There are three things that affect the performance of a modern disk drive.
For the first two, you kinda have to know how a hard drive works. The OP probably understands most of this already, but for the benefit of others reading this thread I’ll explain it. The disk drive has disks in it which spin. Over top of the disk you have a “head” which reads from or writes to the disk. The data is arranged like rings on a tree. To access the data, the drive first has to move the head over the correct “ring”. Then the head can read or write the data as the disk platter spins underneath it.
So, the first two things that affect performance is (1) how quickly you can get the head into position, and (2) how fast the platter spins under the head. The first one is called the track to track seek time. This is a time measurement, so the lower the number the better. The second is the RPM of the drive. Faster (higher RPM number) is better.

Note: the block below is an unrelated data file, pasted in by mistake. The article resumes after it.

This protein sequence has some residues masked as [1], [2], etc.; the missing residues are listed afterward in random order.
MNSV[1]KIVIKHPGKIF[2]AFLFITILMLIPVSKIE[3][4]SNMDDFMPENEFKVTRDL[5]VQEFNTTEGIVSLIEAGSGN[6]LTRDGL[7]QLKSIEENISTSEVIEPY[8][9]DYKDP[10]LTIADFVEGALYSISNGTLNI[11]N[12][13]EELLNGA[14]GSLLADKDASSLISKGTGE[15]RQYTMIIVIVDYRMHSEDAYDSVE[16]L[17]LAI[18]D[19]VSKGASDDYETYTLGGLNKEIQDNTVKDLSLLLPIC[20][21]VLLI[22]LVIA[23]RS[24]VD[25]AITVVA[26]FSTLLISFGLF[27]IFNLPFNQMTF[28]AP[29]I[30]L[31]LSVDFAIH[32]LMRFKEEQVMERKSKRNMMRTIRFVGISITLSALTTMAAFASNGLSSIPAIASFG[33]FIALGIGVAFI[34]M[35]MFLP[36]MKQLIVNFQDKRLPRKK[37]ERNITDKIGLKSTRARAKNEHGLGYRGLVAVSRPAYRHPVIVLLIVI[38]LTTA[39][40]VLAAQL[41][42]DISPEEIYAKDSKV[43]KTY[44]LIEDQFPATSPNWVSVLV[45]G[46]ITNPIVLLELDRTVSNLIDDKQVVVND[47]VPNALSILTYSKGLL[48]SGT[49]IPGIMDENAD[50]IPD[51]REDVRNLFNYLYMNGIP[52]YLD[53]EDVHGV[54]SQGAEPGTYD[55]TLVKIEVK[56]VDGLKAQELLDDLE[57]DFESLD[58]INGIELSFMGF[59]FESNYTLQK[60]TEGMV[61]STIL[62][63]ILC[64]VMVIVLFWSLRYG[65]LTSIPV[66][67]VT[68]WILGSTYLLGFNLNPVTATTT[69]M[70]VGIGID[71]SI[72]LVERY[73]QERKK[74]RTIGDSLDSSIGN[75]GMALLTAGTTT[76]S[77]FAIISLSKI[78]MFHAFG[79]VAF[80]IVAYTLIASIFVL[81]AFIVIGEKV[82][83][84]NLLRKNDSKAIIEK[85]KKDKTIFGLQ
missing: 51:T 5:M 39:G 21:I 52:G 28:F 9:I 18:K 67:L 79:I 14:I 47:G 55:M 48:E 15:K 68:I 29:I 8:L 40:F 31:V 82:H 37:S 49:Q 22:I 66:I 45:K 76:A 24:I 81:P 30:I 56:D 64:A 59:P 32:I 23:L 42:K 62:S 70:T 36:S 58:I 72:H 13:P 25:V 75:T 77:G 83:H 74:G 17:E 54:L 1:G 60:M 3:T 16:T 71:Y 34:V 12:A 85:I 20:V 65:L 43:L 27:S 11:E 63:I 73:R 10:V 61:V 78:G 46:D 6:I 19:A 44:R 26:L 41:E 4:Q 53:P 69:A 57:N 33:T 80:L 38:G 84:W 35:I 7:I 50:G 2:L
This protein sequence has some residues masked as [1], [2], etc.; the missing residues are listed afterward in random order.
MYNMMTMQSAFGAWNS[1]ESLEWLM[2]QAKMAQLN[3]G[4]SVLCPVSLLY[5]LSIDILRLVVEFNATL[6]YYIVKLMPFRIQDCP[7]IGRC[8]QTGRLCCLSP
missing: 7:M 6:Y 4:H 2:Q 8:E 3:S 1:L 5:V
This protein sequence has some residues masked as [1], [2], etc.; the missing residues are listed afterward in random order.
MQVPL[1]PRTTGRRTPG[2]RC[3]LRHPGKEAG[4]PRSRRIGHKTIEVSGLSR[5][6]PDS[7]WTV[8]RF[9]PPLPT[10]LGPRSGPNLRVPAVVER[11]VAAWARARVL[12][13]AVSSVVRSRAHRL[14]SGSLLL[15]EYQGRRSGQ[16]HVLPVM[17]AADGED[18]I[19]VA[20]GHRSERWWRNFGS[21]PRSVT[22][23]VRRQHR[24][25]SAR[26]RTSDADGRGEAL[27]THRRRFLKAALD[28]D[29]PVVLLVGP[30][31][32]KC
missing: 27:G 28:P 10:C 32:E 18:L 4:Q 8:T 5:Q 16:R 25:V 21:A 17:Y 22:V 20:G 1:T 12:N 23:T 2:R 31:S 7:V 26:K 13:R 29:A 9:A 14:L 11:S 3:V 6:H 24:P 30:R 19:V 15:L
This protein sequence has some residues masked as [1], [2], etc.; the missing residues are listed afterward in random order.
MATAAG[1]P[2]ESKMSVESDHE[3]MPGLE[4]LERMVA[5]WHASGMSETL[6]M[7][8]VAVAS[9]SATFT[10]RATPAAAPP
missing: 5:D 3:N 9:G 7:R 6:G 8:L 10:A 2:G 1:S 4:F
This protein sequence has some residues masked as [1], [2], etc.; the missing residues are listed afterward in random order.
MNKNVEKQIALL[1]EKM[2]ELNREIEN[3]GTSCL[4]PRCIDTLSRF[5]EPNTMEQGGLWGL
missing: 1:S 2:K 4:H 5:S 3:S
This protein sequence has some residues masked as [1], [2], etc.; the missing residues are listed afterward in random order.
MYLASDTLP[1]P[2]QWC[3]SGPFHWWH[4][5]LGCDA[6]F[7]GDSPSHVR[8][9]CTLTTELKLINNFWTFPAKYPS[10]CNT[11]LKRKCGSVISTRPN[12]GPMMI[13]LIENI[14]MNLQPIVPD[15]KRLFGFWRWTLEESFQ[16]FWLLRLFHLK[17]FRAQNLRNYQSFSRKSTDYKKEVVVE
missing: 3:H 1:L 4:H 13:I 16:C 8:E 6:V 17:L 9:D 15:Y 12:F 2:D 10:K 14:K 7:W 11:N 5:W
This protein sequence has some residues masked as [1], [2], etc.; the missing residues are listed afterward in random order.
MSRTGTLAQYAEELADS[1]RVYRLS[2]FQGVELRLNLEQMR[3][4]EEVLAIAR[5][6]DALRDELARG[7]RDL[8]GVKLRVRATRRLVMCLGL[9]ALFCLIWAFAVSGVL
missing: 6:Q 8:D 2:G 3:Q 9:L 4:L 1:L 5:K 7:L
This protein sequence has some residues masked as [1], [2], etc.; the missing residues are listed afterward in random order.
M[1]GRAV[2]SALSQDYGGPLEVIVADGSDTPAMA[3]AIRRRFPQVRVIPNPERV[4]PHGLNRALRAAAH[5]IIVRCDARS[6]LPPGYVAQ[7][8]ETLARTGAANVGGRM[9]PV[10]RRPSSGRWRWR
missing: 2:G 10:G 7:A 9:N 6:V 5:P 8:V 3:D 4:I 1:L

Back in the old days, that’s all you really needed to know, but modern drives cache data. If you read track 7 sector 1, then track 7 sector 2, then track 7 sector 3, it’s a good bet that track 7 sector 4 is coming next. Modern disk drives are smart enough to know this, and recognize certain other patterns as well, so what they do is they go ahead and read in track 7 sector 4 before you even bother to ask for it. This way the data is already in the drive’s cache memory when the computer comes along and asks for it, and then the computer doesn’t have to wait for the drive head to move and the data to be read from the platter. Generally speaking, the more caching you do, the better performance you’ll get, though this is only generally speaking. The caching algorithms used also come into play, but drive manufacturers don’t tend to publish much about that. Basically, as you are looking at specs, the more cache the better.